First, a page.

This Friday, August 20, will be National Honeybee Awareness Day. Honeybees are vital to our agriculture system as they pollinate a great percentage of our crops. Without proper pollination, plants may fail to fruit or will produce inferior fruits that are disfigured and small. Many foods and other crops we consume on a daily basis are heavily dependant on bees for pollination, such as: almonds, cotton, vanilla, cocoa, apples, strawberries, grapes, coffee, cranberries, lemons, peppers, carrots, broccoli and onions. It’s nearly impossible to go a day without eating something that a bee helped to pollinate.
Unfortunately, honeybees are increasingly threatened by Colony Collapse Disorder (CCD) a mysterious phenomenom that kills entire hives at a time. Scientists have many theories to what is causing this, such as climate change, pesticides, cell phone radiation, or GMO crops, but to date it is still uncertain as to what the definitive cause of this horrible tragedy is or how to prevent it. The role of the honeybee in our agriculture system is too often and easily overlooked, and sadly CCD does not get nearly as much focus as other environmental issues, but is one that is equally important and could have some very serious impacts.
National Honeybee Awareness Day is a great way to show appreciation for this hard-working and important creature. Here are some great ways to celebrate the day:
Support your local beekeeper by purchasing some delicious local honey. Try searching at your local farmer’s market for local beekeepers, or try Swift Farm in Mansfield, Bird Song Farm in Hampton, or Red Bee Honey in Weston. Local honey is delicious and can be substituted almost anywhere you’d put white sugar. Try it in your tea, mixed into some Greek yogurt, mixed into salad dressing, as a glaze for roasted vegetables, drizzled on pizza...really, the possibilities are endless. Honey can also be used as a substitute it for white sugar in most recipes - look here for directions.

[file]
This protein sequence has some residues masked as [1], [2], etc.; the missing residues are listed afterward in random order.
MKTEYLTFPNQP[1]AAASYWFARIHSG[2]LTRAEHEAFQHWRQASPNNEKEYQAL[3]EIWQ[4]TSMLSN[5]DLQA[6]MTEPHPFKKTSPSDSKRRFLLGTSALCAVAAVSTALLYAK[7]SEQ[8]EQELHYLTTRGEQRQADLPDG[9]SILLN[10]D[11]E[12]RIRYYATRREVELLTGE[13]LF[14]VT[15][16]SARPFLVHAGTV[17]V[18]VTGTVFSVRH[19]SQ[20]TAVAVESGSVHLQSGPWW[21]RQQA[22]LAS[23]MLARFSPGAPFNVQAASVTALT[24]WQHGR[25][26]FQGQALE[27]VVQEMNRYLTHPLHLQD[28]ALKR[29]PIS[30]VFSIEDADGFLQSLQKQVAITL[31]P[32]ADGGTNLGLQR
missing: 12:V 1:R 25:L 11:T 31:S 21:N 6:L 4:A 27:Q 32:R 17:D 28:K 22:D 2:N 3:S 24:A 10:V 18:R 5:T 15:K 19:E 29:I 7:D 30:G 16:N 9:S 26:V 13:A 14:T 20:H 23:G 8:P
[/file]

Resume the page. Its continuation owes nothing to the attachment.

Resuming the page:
Plant some bee-friendly flora in your backyard. Some flowers to try are honeysuckle, bee balm, tansy, asters, sunflowers, dahlias, roses, and hollyhocks. Bees also love many of the foods you can grow in your garden such as blackberries, cantaloupe, watermelon, cucumbers and squash. For more information on creating a bee garden, check out this website.
Check out a movie! This Friday at 5:00pm, Real Art Ways in Hartford will be showing “Vanishing of the Bees, “ a feature-length documentary narrated by actress Ellen Page. Donations will be accepted and proceeds will benefit The Foundation for the Preservation of Honeybees. There will be a panel discussion following the film. This event is being co-sponsored by Whole Foods Market of Glastonbury.
Pick up a book and learn more about this humble creature. Some fantastic books to try are Honeybee: Lessons from an Accidental Beekeeper by C. Mariana Marchese, Plan Bee by Susan Brackney, and Fruitless Fall: The Collapse of the Honeybee and the Coming Agricultural Crisis by Rowan Jacobson.
For more information bees and CCD, try checking out these websites:
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